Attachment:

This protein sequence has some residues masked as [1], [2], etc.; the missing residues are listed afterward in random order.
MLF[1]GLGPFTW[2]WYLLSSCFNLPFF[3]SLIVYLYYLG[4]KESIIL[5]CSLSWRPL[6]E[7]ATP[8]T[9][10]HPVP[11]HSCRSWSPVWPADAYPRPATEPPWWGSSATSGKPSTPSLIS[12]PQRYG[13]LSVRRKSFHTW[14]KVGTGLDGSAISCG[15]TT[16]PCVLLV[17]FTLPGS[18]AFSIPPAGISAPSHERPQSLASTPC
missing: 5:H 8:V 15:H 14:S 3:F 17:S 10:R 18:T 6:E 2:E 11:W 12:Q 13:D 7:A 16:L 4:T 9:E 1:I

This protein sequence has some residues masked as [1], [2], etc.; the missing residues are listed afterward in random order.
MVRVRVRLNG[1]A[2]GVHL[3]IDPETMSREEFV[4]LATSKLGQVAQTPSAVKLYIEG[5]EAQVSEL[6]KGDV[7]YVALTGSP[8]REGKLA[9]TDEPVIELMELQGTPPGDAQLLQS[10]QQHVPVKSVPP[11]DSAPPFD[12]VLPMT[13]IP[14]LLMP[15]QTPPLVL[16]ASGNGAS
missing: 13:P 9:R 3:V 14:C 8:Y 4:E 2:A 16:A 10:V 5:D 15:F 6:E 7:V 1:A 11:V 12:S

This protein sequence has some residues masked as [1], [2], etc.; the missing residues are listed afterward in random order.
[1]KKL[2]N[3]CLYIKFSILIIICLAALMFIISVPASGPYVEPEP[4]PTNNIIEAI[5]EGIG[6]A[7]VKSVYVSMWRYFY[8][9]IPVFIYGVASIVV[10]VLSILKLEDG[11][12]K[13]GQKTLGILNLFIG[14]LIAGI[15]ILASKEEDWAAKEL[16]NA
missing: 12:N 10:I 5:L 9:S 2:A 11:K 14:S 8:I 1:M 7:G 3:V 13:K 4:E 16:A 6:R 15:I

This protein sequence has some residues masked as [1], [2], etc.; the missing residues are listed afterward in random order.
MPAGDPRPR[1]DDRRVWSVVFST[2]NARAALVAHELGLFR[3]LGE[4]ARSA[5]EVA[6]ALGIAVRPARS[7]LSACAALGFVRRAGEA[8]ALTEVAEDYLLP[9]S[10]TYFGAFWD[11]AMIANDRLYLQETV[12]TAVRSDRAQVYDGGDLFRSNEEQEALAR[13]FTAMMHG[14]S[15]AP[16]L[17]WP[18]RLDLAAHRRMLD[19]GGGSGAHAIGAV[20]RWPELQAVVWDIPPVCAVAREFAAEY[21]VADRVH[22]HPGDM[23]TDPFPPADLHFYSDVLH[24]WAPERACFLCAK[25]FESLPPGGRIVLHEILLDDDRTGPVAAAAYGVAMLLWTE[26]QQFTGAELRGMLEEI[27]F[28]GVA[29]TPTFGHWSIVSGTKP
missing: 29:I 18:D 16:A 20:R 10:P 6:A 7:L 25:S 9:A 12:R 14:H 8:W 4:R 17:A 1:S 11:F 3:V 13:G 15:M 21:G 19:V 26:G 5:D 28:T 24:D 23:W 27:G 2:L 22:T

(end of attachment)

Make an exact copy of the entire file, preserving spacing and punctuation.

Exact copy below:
This protein sequence has some residues masked as [1], [2], etc.; the missing residues are listed afterward in random order.
MLF[1]GLGPFTW[2]WYLLSSCFNLPFF[3]SLIVYLYYLG[4]KESIIL[5]CSLSWRPL[6]E[7]ATP[8]T[9][10]HPVP[11]HSCRSWSPVWPADAYPRPATEPPWWGSSATSGKPSTPSLIS[12]PQRYG[13]LSVRRKSFHTW[14]KVGTGLDGSAISCG[15]TT[16]PCVLLV[17]FTLPGS[18]AFSIPPAGISAPSHERPQSLASTPC
missing: 5:H 8:V 15:H 14:S 3:F 17:S 10:R 18:T 6:E 2:E 11:W 12:Q 13:D 7:A 16:L 4:T 9:E 1:I

This protein sequence has some residues masked as [1], [2], etc.; the missing residues are listed afterward in random order.
MVRVRVRLNG[1]A[2]GVHL[3]IDPETMSREEFV[4]LATSKLGQVAQTPSAVKLYIEG[5]EAQVSEL[6]KGDV[7]YVALTGSP[8]REGKLA[9]TDEPVIELMELQGTPPGDAQLLQS[10]QQHVPVKSVPP[11]DSAPPFD[12]VLPMT[13]IP[14]LLMP[15]QTPPLVL[16]ASGNGAS
missing: 13:P 9:R 3:V 14:C 8:Y 4:E 2:A 16:A 10:V 5:D 15:F 6:E 7:V 1:A 11:V 12:S

This protein sequence has some residues masked as [1], [2], etc.; the missing residues are listed afterward in random order.
[1]KKL[2]N[3]CLYIKFSILIIICLAALMFIISVPASGPYVEPEP[4]PTNNIIEAI[5]EGIG[6]A[7]VKSVYVSMWRYFY[8][9]IPVFIYGVASIVV[10]VLSILKLEDG[11][12]K[13]GQKTLGILNLFIG[14]LIAGI[15]ILASKEEDWAAKEL[16]NA
missing: 12:N 10:I 5:L 9:S 2:A 11:K 14:S 8:I 1:M 7:G 3:V 13:K 4:E 16:A 6:R 15:I

This protein sequence has some residues masked as [1], [2], etc.; the missing residues are listed afterward in random order.
MPAGDPRPR[1]DDRRVWSVVFST[2]NARAALVAHELGLFR[3]LGE[4]ARSA[5]EVA[6]ALGIAVRPARS[7]LSACAALGFVRRAGEA[8]ALTEVAEDYLLP[9]S[10]TYFGAFWD[11]AMIANDRLYLQETV[12]TAVRSDRAQVYDGGDLFRSNEEQEALAR[13]FTAMMHG[14]S[15]AP[16]L[17]WP[18]RLDLAAHRRMLD[19]GGGSGAHAIGAV[20]RWPELQAVVWDIPPVCAVAREFAAEY[21]VADRVH[22]HPGDM[23]TDPFPPADLHFYSDVLH[24]WAPERACFLCAK[25]FESLPPGGRIVLHEILLDDDRTGPVAAAAYGVAMLLWTE[26]QQFTGAELRGMLEEI[27]F[28]GVA[29]TPTFGHWSIVSGTKP
missing: 29:I 18:D 16:A 20:R 10:P 6:A 7:L 25:S 9:A 12:R 14:H 8:W 4:R 17:A 1:S 11:F 3:V 13:G 15:M 21:G 19:V 26:G 5:D 28:T 24:D 23:W 27:G 2:L 22:T